The open shelving in your kitchen looks gorgeous in photos…what about in real life? Are they hard to keep clean?
No, they’re not hard to keep clean. Finding the time to clean is what’s hard! I’m very tidy and have some non-negotiables on what needs to be clean, but with kids, perfect is not in my vocabulary. Dust never hurt anyone and isn’t so evil to me anymore!
Your drapes seem to add the color and texture in your rooms, rather than paint; what’s your philosophy on wall color?
Most of the drapes are cream or white with the exception of the girls’ rooms. I actually love wall color and pattern. I initially had some colors on the walls, from barley and golden tones to celadon greens, but the home is extremely heavy with dark wood doors, trim, and floors. Add the fact that some of our furniture is dark wood, and it began to feel too heavy to me. It could have been that it was winter when I made the change; I was probably needing more light around me! In the end, I decided to go more neutral, and even painted some of the dark wood furniture. Painting the trim or doors was not an option to me, since they’ve made it this far without paint. I didn’t want to be the one to cover them up.
I was intentional with the office. What I really wanted to do in that room was cover the walls with a black and white wallpaper. The quote for labor due to the bead-board paneling was really high, and the paper I chose was far beyond my budget, so I had patterned drapes made instead. I’m currently shopping wallpaper for the master bedroom and the powder room to get some pops of color and pattern.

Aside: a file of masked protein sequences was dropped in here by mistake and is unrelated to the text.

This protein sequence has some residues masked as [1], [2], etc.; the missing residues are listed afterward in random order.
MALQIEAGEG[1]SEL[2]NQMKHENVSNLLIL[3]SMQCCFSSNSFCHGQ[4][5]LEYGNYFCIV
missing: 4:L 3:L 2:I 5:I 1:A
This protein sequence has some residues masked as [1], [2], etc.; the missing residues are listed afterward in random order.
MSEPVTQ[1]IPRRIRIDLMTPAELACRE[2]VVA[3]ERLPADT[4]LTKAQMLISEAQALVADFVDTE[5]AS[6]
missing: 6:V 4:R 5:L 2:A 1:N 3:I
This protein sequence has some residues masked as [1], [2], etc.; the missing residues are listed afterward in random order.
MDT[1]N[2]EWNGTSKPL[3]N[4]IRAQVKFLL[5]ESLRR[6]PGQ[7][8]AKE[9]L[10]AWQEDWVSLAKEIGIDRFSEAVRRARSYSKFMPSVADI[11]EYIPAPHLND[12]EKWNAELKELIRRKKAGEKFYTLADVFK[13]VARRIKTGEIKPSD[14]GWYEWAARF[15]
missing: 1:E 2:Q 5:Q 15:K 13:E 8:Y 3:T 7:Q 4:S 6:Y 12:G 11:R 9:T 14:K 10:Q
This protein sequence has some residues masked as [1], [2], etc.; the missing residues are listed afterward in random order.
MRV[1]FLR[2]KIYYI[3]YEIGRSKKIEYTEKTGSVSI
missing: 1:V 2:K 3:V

How much influence did your daughters each have on their rooms?
When we moved here, the younger two girls were babies; they influenced their rooms solely on what I read their personalities to be at the time, and I translated that into a feeling for their rooms. Genevieve is dynamic and vocal, so she translated to brighter colors to me. Hope is so soft, sweet and nurturing, and a little quiet, so her room ended up a bit shabby-chic. Hope recently asked me to cover up the green stripes, so her walls are now a salmon pink.